Published: July 10, 2019

College of Music hosts program for music students on the autism spectrum

Contact(s): Michael Sundermann College of Music office: (517) 353-2043, Kristen Parker University Communications office: (517) 353-8942 cell: (517) 980-0709

Michigan State University’s College of Music will host its fourth annual summer piano festival specifically designed to benefit advanced music students who are on the autism spectrum.

Celebrating the Spectrum: A Festival of Music and Life” will take place from July 15 to 20. 

The weeklong experience provides instruction, performance opportunities, lectures and on-campus living and ends with a recital at 4 p.m. July 20 at Cook Recital Hall, which is inside the Music Building at 333 W. Circle Drive. (Due to construction, visitors are asked to enter the east side of the building, adjacent to the Music Practice building.)

The free event is open to the public.

Students participating in this year’s program include Kodi Lee, who recently shot to fame after an appearance on America’s Got Talent television show. Lee is considered a musical prodigious savant, and joining him are five other talented young musicians including Jack O’Hare, a multi-instrumentalist who enjoys playing Bach and jazz pianist Bill Evans' music; and classically trained identical twins Dexter and Jaxson Schroeder, plus two returning participants from last year, David Ginther and Masha Staples. 

Derek Polischuk, associate professor of piano and director of piano pedagogy, teaches piano to students with autism through MSU’s Community Music School

“This festival has established itself as an effective learning environment for cultivating the talents of advanced pianists on the Autism Spectrum,” Polischuk said. “We have a number of new students this year, so we are excited to track their progress as they are immersed in this exciting week of learning.”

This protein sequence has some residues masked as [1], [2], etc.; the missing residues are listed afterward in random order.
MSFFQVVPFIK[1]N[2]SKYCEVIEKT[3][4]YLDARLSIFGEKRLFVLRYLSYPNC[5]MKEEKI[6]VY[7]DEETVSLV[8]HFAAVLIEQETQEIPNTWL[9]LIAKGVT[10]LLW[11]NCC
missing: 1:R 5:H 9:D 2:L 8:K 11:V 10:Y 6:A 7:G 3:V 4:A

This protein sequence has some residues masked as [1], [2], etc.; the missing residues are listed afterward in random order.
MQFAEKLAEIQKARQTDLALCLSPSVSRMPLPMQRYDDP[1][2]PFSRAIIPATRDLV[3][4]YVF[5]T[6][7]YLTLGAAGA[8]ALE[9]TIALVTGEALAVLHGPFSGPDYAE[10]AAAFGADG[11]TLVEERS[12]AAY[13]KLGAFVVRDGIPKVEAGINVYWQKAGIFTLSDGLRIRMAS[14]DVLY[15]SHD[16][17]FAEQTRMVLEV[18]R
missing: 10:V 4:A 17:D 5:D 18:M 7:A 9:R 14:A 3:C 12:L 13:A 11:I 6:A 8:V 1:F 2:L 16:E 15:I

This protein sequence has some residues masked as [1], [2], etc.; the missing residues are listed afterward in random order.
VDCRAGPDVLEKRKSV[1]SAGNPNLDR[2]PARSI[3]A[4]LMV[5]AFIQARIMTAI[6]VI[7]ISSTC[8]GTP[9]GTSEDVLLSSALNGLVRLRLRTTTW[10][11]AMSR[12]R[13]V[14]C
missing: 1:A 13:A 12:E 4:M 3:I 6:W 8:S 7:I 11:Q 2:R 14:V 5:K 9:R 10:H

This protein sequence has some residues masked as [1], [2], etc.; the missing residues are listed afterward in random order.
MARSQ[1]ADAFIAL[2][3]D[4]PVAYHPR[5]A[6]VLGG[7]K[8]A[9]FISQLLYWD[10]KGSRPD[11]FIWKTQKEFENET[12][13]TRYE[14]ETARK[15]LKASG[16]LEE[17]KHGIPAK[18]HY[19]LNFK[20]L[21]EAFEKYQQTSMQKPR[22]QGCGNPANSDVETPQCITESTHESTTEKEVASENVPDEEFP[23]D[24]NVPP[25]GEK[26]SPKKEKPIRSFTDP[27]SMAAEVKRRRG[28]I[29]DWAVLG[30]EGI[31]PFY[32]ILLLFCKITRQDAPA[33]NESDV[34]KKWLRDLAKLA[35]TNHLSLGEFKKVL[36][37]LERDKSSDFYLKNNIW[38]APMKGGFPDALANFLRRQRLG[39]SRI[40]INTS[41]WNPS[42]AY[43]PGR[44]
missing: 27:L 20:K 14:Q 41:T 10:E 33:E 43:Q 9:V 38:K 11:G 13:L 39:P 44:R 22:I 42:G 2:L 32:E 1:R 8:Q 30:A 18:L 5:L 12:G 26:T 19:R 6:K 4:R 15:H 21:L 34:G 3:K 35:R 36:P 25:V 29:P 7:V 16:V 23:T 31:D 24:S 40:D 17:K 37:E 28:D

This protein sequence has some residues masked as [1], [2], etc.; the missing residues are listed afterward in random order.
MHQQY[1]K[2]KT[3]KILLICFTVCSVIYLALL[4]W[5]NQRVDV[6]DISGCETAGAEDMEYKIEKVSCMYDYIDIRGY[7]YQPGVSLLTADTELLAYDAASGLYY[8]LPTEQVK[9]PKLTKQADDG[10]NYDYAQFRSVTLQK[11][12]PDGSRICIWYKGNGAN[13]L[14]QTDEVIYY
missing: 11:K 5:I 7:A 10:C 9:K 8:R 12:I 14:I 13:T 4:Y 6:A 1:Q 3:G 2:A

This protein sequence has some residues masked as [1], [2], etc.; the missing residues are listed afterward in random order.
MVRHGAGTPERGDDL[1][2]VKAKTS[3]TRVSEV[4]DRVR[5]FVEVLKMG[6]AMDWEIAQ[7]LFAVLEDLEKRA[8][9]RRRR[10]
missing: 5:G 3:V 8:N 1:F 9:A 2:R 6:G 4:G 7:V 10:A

Other activities include informative lectures by MSU professors in musicology, music theory and neuropsychology, guided Pilates for rest and relaxation and to raise body awareness, classes in chamber music and jazz improvisation and meals and evening activities on the MSU campus. 

The program is in partnership with the C-RAIND Program, an MSU-based Center for Research in Autism, Intellectual and other Neurodevelopmental Disabilities that serves students with autism. C-RAIND is made up of a coalition of scholars and researchers from MSU that are focused on meeting the needs of communities through research, outreach, artistry and education. 

A major goal of “Celebrating the Spectrum” is to improve perceptions about the potential of students on the autism spectrum attending college. In time, the founders of the program also hope the program makes an impactful contribution to research and teaching methods. 

The College of Music also partners with various departments and resources across campus to provide the essential support, services and special accommodations necessary for students. 

Organizers of “Celebrating the Spectrum” have traveled to speak about the program’s positive outcomes locally, nationally and internationally at conferences and events about autism and piano pedagogy. 

To learn more about the program, visit here.

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